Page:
Christos Yatrakis Drives Change

Christos Yatrakis has partnered with outside counsel to overhaul the litigation process at Arrow Electronics in a few meaningful ways

The guiding principles throughout Christos Yatrakis’s career have been producing results and driving innovation. While an associate at a large New York firm, Yatrakis learned the value of results-driven work: it often meant the difference between generating new cases versus losing a client. He also came to understand how providing clients with prompt feedback could prove to be valuable support for companies needing to make important, time-sensitive decisions. The ability to mold and impact a company’s approach to matters appealed to Yatrakis, and so he began to look for opportunities outside the law firm.

Yatrakis wanted to work for a company that shared his mindset and sought out potential job opportunities among businesses leading with change. That’s when Arrow Electronics came on his radar. “I thought a company like Arrow—one that has an eye to the future and works to help others innovate—would be a neat transition,” he explains. As one of the largest distributors of electronic component parts and cloud computing software, Arrow is a leader in unique design and thinking outside the box.

One concept that piqued Yatrakis’s interest early on was its design of the SAM (semiautonomous motorcar), a modified Corvette that enabled a quadriplegic former IndyCar race driver, Sam Schmidt, to drive again using only the motion of his head. An organization capable of designing original solutions for customers and building life-changing technology was exactly what Yatrakis was after.

At Arrow, one of his initial goals was to begin implementing and streamlining processes to help ensure the legal department ran more smoothly. One of his first projects was overhauling the e-discovery process. “When I arrived, discovery used an Excel spreadsheet, a very manual approach,” he says. “Now we’ve leveraged some tools, like Office 365 and Workday, to automate our method and to be more efficient in how we collect documents and from whom we collect documents. Even the litigation hold process of sending out notices to our internal folks, and tracking and auditing them, has become less manual.”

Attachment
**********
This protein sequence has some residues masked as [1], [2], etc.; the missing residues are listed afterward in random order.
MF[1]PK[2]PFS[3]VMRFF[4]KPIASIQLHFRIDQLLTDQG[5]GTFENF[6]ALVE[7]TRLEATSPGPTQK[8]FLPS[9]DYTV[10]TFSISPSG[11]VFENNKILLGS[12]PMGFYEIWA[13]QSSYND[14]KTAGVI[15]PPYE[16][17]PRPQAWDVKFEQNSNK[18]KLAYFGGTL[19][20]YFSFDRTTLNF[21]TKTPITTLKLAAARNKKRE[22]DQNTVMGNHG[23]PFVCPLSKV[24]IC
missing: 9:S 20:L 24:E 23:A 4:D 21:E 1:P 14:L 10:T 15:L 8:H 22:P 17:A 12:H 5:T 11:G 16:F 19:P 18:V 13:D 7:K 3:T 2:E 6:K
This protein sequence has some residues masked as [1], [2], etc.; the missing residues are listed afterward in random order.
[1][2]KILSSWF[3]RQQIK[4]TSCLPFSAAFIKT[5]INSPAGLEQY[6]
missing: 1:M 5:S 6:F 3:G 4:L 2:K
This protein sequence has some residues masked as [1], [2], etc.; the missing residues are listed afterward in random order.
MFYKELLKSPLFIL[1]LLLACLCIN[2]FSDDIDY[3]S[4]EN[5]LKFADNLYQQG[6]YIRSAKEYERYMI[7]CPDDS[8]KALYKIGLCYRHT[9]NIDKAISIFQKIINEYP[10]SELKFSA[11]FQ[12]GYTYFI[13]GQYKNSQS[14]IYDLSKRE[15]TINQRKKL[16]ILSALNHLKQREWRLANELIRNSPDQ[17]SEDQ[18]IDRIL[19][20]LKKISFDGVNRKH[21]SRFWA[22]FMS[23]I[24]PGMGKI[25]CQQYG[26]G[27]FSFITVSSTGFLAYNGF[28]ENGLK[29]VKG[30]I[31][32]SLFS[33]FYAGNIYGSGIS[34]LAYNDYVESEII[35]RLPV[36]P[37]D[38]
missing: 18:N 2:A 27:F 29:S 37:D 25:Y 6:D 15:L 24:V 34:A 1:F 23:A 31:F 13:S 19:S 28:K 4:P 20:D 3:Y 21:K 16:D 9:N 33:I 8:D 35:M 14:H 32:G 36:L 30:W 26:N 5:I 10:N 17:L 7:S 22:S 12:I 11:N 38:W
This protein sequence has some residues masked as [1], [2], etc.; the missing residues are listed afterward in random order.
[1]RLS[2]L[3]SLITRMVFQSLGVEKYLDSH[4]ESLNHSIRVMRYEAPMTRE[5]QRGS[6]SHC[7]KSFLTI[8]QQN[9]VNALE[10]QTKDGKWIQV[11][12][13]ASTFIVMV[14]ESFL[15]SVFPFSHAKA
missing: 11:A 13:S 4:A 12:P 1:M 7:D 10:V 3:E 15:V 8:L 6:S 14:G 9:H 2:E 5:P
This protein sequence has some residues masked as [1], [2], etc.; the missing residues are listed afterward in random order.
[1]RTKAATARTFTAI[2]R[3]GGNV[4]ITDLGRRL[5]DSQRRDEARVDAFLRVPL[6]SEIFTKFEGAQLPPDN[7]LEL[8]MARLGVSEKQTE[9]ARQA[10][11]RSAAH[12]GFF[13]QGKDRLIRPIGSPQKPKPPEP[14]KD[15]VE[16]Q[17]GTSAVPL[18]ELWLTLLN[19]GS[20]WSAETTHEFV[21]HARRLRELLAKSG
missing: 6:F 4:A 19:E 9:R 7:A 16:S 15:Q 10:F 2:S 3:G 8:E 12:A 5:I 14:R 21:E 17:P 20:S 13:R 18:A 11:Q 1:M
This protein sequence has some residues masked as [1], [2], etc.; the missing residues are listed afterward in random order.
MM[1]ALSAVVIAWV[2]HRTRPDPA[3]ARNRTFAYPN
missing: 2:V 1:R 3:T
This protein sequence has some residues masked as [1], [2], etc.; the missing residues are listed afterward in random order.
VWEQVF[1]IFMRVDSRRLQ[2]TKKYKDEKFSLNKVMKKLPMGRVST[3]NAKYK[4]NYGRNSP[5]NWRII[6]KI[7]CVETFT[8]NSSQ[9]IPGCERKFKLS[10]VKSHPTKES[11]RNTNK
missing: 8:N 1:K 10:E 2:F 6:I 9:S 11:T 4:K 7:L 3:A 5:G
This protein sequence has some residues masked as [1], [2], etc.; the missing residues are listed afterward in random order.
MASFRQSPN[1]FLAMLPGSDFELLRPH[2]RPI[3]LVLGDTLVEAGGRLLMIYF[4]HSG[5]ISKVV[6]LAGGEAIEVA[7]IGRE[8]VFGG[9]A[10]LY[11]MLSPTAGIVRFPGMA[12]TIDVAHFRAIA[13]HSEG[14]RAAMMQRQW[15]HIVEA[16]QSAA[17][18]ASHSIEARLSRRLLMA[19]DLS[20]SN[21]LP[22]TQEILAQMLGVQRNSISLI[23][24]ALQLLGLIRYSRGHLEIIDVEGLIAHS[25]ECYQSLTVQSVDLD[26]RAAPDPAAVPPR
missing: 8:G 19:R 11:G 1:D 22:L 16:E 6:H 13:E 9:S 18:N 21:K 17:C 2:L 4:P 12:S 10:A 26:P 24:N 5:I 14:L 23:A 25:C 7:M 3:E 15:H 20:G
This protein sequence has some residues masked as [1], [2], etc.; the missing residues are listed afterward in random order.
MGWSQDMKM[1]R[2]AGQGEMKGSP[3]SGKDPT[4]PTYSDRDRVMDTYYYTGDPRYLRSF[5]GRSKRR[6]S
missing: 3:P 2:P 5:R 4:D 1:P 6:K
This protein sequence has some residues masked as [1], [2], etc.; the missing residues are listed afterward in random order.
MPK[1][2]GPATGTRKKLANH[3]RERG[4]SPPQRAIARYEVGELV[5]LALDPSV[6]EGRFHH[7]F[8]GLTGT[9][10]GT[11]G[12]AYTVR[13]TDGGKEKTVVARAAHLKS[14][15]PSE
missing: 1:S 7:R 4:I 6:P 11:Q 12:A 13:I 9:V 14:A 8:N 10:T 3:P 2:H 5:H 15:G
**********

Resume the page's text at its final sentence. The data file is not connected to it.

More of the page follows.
Yatrakis says that the e-discovery system, which required two dedicated staff members, is now only part of one person’s job. Having a less time-consuming system also protects the company. “From a risk perspective, we are mitigating our risk when it comes to litigation and potential exploitation claims,” he says.  “With our new approach, we are better protecting the integrity of the data, and also protecting the material that we have and are able to use in our litigation.”

Yatrakis has also found great success tackling the billing process for outside counsel. “I rely heavily on my external counsel for guidance on new trends, new laws, and for helping us out, whether it’s an M&A deal, or a cybersecurity incident,” he says, adding that the firms he works with support the company’s overall innovation efforts. “I’ve formed good relationships with some of these firms and some really smart lawyers, who really are best in class, and they bring fresh ideas and solutions to the table.”

These relationships drove him to revise the payment structure to improve the experience for everyone. “Billing by the hour has become somewhat antiquated,” Yatrakis says. “Companies like Arrow don’t see a lot of value in always having law firms bill this way, so we’ve come up with ideas that work for both us and our external counsel.”

Understanding that both sides need to be up-front with their expectations and how they spend their time, Yatrakis sat down for a long conversation. “We say to our litigation contacts, ‘OK, you’re going to have probably ten thousand e-discovery documents to review and produce, about ten depositions, and two experts, so let’s come up with a budget for that and lock it in,’” he explains. “We have phased charges, costs, and expenses that we track. They know what they need to manage their teams and be efficient, and we know what material we need to give them.

“And it may change over time,” he continues. “We may decide that it’s actually bigger than that, have a follow-up conversation, and change the expectations or the parameters so that they’re satisfied that they’re doing good work and their work is being recognized. At the same time, we can manage the budget, know what we’re spending, and determine if it’s a worthwhile endeavor or not.”  Since instituting this new process, Arrow has reduced its litigation spend while increasing its return on investment. And partner firms have responded positively.

“What we do is actively manage your matters and have your outside counsel actively manage your matters with you,” Yatrakis says. “A lot of companies give a case to a law firm and then forget it. My philosophy is to be a partner for those law firms and actually help them manage the cases for us.”

Thanks to the new process, Yatrakis says that Arrow is more strategic in its legal initiatives and has saved the company resources along the way. That, in turn, frees up his ability to focus on other areas within the legal department that can be streamlined through innovation to help his business partners achieve their ultimate objectives.

“It’s important to guide people and provide insight of what I’ve done throughout my career—what’s worked and what hasn’t worked—so that we can collaborate and become more efficient and successful,” he says. So far, the process at Arrow is working.

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Patterson Belknap Webb & Tyler LLP:

“Patterson Belknap Webb & Tyler LLP is proud of our longstanding relationship with Arrow Electronics. We are privileged to work with Christos Yatrakis, an exceptional attorney, colleague and leader.”

–Michael F. Buchanan, Partner